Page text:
After lunch, we returned to our tour of the many booths at the Tubac (AZ) Festival of the Arts.
Last year the Festival brought more than 10,000 visitors a day to the historic town to stroll the outdoor galleries and feast at local eateries.
The town of Tubac has a rich history dating back to the 1700's and a vibrant arts community that visitors can explore. And not only is the community "vibrant," but the examples of the work of artists at the Festival are vibrant.
Horse-drawn trolleys and wagons were available to shuttle people around the historic village.
And speaking of vibrancy. And color. These creations below were certainly eye-catchers.
Bales of straw placed along the walkways provided visitors with an opportunity to rest and people-watch.
There were a number of booths in which the works of artists and photographers were displayed. I did not photograph their works, but I did spend a little time talking with Glynnis Miller, a pencil artist. Hew drawings of horses and Western themes were outstanding. I spent several minutes looking at the details in the drawings. (Examples can be found at glynnismillerart.com).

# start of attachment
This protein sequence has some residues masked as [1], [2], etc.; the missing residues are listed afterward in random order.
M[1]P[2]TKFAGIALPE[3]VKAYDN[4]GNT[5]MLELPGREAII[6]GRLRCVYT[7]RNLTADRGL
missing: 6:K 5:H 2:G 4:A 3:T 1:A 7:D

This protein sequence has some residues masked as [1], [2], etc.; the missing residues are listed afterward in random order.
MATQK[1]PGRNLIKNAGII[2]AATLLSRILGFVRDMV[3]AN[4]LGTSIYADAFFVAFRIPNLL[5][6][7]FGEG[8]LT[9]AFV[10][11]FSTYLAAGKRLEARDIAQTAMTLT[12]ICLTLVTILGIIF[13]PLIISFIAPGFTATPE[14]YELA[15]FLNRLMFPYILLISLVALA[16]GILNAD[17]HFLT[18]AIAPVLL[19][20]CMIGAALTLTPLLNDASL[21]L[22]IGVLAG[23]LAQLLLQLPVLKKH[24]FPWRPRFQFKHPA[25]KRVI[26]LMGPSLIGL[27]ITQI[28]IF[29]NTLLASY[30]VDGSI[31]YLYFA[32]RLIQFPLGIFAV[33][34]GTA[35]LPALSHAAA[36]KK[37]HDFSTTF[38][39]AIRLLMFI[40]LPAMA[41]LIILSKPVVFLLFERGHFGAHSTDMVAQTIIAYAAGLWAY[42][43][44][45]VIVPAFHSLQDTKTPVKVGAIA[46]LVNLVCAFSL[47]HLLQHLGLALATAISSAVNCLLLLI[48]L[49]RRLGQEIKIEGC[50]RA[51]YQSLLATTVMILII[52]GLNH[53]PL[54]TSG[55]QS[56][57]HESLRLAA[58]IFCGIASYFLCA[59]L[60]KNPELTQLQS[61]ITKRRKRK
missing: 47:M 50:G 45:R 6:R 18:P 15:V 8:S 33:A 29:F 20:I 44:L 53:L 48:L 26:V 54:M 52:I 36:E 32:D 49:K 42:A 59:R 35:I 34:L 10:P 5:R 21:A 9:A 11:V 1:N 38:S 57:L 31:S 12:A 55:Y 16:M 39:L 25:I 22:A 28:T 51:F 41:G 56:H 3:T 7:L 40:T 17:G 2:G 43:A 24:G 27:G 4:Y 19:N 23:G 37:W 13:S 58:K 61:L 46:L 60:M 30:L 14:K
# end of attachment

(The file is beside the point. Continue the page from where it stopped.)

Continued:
I wanted to ask how the designs had been created in the concave copper(?) creations, but the artist was engaged in serious discussions with several customers.
Some of the works were quite functional and provided an opportunity for rest and conversation.
Works from cutting boards to game boards seemed more appropriate for a display shelf rather than being used for their functional purpose.
I think these are kachina dolls, but since I'm not sure, I don't want to add further information of these dolls and risk getting further from the actual nature of these dolls.
And after a significant distance covered during a study of the various creations, this bench appeared very inviting.